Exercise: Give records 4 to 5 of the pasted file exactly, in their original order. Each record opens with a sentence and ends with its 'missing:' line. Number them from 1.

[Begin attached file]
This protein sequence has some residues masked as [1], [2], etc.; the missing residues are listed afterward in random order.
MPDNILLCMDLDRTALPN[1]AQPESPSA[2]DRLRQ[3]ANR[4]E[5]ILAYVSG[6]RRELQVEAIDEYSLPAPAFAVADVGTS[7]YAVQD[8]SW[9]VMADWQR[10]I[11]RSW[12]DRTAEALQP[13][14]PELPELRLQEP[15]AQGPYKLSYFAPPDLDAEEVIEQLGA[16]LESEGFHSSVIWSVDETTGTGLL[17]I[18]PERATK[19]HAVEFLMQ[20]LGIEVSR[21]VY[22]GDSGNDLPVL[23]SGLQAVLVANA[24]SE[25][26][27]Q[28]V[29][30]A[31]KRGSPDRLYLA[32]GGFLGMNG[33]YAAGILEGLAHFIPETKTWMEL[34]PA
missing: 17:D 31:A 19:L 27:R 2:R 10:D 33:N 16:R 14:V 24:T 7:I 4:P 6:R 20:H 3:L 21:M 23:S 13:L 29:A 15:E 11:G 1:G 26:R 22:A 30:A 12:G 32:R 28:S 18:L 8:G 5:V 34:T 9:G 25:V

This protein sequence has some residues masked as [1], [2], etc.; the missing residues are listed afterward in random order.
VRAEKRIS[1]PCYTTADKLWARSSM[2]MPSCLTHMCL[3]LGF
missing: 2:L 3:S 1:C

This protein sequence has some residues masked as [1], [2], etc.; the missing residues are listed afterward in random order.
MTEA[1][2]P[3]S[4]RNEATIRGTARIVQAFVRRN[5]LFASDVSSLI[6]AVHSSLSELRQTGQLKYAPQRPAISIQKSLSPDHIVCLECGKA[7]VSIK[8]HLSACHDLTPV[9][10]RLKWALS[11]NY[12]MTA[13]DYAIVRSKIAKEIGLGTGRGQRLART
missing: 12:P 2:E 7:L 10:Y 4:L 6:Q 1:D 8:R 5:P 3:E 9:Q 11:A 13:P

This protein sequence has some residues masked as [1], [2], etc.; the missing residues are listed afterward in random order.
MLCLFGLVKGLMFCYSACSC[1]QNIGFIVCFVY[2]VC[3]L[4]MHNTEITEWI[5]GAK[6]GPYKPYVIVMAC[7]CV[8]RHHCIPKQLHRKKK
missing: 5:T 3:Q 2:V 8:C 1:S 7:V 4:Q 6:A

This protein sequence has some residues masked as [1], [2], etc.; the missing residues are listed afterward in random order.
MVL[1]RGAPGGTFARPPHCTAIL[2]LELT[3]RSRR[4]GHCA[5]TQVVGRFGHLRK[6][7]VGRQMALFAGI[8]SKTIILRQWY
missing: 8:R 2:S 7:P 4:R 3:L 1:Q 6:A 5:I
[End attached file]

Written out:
This protein sequence has some residues masked as [1], [2], etc.; the missing residues are listed afterward in random order.
MLCLFGLVKGLMFCYSACSC[1]QNIGFIVCFVY[2]VC[3]L[4]MHNTEITEWI[5]GAK[6]GPYKPYVIVMAC[7]CV[8]RHHCIPKQLHRKKK
missing: 5:T 3:Q 2:V 8:C 1:S 7:V 4:Q 6:A

This protein sequence has some residues masked as [1], [2], etc.; the missing residues are listed afterward in random order.
MVL[1]RGAPGGTFARPPHCTAIL[2]LELT[3]RSRR[4]GHCA[5]TQVVGRFGHLRK[6][7]VGRQMALFAGI[8]SKTIILRQWY
missing: 8:R 2:S 7:P 4:R 3:L 1:Q 6:A 5:I